Charlie Brooker’s Black Mirror is a work of art worthy of academic study. This multi-layered, Twilight Zone-esque anthology television series taps into our collective unease, technological anxieties and paranoia, presenting the viewer with a variety of potential futures. As episode 1 of Season 5, “Striking Vipers’ is the latest offering – and it does not disappoint. A range of pertinent, intersecting subjects are introduced, including the bonds of friendship, virtual sex, marital commitment, the increasingly febrile identity, ageing, fluid sexuality and the future of gaming and virtual reality technology. As the global community increasingly embraces 5G platforms and our obsession with sleek gadgets reaches fever pitch, now is the time for Black Mirror to be studied and accorded its rightful place in academia.

For those keen to indulge in literary analysis, Black Mirror is the perfect television show to turn to. “Striking Vipers” certainly ranks as one of the top Black Mirror episodes, joining such greats as “San Junipero” and the dating app episode “Hang the DJ”.

The hallmark of Brooker’s dystopian sci-fi tales is the ingenuity with which they tell personal narratives that most of us can engage with and relate to. With trademark Brooker wit and cynicism, the episodes interrogate and engage with our seemingly mundane interactions with technology, teasing out what-if scenarios: What if our obsessions go unchecked? asked the “Arkangel” episode (Season 4, episode 1). Arkangel was the name of a microchip implant that enabled a parent to track and monitor their children. This helicopter parenting had disastrous consequences. It is for raising such pivotal contemporary issues, its on-point commentary on current culture and its exploration of the technology-induced fears that we are projecting onto the future that Brooker’s work deserves recognition in academic circles. After all, how is it different from a work of literature? In my opinion, Brooker’s series has acted as a communal conscience, exploring how our obsession with sleek devices may ultimately be our bane.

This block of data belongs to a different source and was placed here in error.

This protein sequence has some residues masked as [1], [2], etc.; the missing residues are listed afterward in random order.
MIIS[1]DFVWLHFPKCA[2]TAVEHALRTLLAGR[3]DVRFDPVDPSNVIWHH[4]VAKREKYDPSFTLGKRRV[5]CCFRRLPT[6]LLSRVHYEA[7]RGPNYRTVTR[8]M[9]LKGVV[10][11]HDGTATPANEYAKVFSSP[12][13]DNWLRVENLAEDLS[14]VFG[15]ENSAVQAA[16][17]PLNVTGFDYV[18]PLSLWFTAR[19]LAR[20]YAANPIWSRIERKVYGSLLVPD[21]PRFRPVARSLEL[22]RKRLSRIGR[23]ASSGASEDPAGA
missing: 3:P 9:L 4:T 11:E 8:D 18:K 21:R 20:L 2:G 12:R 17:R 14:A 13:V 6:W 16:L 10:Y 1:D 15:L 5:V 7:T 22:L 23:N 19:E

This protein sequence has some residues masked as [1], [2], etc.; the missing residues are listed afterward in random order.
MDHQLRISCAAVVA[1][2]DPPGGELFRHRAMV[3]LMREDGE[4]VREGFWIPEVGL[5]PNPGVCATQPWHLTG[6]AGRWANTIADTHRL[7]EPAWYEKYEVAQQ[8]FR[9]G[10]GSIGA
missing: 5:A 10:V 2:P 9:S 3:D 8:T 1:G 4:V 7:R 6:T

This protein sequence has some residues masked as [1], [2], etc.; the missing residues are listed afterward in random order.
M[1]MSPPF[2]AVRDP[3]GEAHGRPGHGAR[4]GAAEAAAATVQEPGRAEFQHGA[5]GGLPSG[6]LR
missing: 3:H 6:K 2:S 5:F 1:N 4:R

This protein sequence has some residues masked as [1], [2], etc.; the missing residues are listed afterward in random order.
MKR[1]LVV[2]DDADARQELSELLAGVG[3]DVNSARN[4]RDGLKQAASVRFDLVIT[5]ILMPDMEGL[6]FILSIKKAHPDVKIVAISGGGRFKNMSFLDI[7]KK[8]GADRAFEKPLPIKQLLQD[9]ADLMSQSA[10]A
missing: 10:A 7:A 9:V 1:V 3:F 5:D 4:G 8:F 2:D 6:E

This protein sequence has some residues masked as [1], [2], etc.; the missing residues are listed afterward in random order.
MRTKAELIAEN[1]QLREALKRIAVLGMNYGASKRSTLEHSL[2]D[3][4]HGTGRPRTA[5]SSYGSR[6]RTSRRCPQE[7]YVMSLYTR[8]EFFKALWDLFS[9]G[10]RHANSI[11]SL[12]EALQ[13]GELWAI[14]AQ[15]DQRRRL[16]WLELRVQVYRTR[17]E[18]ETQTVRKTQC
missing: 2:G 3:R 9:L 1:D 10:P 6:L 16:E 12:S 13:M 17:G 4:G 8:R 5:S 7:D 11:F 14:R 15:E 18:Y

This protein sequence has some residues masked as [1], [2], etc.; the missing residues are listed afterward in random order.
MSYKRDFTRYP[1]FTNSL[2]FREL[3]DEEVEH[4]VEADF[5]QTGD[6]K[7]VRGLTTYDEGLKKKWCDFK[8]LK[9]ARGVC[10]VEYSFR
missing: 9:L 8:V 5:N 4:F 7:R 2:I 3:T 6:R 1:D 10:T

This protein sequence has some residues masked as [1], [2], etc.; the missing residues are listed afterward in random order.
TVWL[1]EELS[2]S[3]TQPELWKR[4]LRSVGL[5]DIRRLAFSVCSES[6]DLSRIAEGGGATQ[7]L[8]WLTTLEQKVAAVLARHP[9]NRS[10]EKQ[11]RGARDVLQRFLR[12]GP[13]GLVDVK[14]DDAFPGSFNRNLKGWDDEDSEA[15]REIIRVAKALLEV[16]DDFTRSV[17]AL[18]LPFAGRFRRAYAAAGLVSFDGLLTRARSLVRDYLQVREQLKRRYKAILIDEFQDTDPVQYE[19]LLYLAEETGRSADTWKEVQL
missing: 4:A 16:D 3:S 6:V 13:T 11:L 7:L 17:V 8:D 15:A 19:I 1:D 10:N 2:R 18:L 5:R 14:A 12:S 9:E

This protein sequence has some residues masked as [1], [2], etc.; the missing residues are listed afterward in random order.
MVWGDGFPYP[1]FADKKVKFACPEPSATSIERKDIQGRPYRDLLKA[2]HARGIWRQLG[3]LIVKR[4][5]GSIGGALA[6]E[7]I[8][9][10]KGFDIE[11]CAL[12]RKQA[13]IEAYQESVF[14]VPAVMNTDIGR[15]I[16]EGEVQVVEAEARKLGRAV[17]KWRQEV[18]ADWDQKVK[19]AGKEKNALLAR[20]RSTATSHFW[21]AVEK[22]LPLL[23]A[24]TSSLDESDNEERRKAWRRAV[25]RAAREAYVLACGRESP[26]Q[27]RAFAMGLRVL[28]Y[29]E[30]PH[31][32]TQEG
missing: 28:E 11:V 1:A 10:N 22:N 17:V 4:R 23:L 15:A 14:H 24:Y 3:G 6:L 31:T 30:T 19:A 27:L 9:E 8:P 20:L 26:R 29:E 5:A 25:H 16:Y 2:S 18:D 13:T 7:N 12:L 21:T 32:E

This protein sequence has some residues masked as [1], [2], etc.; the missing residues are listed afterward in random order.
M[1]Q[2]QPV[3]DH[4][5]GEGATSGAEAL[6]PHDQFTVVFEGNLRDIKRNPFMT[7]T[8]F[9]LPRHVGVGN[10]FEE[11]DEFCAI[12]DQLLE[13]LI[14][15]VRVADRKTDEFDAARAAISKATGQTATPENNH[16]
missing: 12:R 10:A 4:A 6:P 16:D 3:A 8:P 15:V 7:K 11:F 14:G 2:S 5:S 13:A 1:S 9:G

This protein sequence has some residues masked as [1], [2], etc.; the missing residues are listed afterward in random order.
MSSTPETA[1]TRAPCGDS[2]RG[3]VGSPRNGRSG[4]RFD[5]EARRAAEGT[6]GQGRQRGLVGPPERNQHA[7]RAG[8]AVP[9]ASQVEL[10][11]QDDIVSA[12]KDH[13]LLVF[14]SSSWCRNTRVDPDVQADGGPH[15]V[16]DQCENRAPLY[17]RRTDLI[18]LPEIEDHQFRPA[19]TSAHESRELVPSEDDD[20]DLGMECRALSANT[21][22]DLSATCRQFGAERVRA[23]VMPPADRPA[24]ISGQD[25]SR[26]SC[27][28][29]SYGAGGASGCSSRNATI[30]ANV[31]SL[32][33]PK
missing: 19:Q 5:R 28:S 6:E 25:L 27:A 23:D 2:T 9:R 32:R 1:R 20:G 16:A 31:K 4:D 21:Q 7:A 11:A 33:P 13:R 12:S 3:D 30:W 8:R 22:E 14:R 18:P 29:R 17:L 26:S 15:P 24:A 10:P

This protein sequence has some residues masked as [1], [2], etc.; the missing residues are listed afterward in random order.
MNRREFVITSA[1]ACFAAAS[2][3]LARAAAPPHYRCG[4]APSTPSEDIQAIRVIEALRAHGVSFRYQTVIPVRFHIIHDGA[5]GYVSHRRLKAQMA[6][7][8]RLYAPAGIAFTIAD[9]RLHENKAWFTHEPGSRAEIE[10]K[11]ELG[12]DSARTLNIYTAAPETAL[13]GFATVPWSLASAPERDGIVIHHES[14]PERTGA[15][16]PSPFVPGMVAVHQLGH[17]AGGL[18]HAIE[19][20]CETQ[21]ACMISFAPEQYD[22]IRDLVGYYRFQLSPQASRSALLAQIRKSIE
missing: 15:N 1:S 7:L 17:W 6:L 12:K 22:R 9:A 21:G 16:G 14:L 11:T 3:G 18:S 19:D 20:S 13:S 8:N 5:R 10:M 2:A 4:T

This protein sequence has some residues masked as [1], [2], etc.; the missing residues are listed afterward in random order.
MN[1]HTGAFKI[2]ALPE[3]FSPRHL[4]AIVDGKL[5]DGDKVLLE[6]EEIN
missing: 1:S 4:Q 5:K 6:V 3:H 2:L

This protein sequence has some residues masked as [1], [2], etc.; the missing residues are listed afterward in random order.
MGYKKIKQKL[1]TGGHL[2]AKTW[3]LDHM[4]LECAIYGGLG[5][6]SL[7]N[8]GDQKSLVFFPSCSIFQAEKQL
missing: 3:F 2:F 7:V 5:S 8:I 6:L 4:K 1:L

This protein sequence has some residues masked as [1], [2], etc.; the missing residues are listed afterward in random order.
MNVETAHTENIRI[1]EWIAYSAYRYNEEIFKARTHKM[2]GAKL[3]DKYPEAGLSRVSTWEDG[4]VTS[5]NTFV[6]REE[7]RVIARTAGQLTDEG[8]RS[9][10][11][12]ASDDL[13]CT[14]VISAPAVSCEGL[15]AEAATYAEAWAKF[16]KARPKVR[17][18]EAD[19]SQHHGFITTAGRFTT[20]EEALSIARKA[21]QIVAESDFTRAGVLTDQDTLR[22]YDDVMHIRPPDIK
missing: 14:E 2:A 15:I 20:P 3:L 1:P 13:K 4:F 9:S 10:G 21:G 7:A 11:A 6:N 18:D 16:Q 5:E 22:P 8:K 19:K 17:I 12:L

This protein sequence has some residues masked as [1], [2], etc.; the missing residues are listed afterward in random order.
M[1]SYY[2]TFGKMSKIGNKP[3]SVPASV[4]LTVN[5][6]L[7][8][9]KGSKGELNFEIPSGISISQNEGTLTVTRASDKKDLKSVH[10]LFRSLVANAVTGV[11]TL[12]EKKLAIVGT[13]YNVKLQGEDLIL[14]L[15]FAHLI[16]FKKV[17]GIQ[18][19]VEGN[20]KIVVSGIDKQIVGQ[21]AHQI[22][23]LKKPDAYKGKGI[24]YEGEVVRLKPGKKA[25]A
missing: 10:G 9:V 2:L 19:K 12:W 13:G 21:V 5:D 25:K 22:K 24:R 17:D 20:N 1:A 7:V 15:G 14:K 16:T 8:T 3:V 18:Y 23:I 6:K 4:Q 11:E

Charlie Brooker at the RTS awards. Photo: Creative Commons Attribution 2.0 Sharealike Generic

The very title is loaded with subliminal meaning. It references the colour of our smart phones, personal computers, laptops and tablets, looking back at us as we confront our dark thoughts. However, the show is much more than just a cynical scapegoating of technology, as romance-themed episodes like “San Junipero” and “Hang the DJ” have shown. “Smithereens”, the episode that follows “Striking Vipers”, does, however, call out the collective recklessness of our social media culture, particularly our mobile phone obsession as we relentlessly stare at the screen when prompted by Twitter or other notifications. In “Smithereens”, this obsession has a disastrous and tragic outcome when Chris (Andrew Scott), the main character, is involved in a car crash that claims the life of his girlfriend. But Brooker also takes a swipe at the operations of the global media conglomerates in this episode, particularly data harvesting and the manipulation of our personal data in collusion with law enforcement agencies.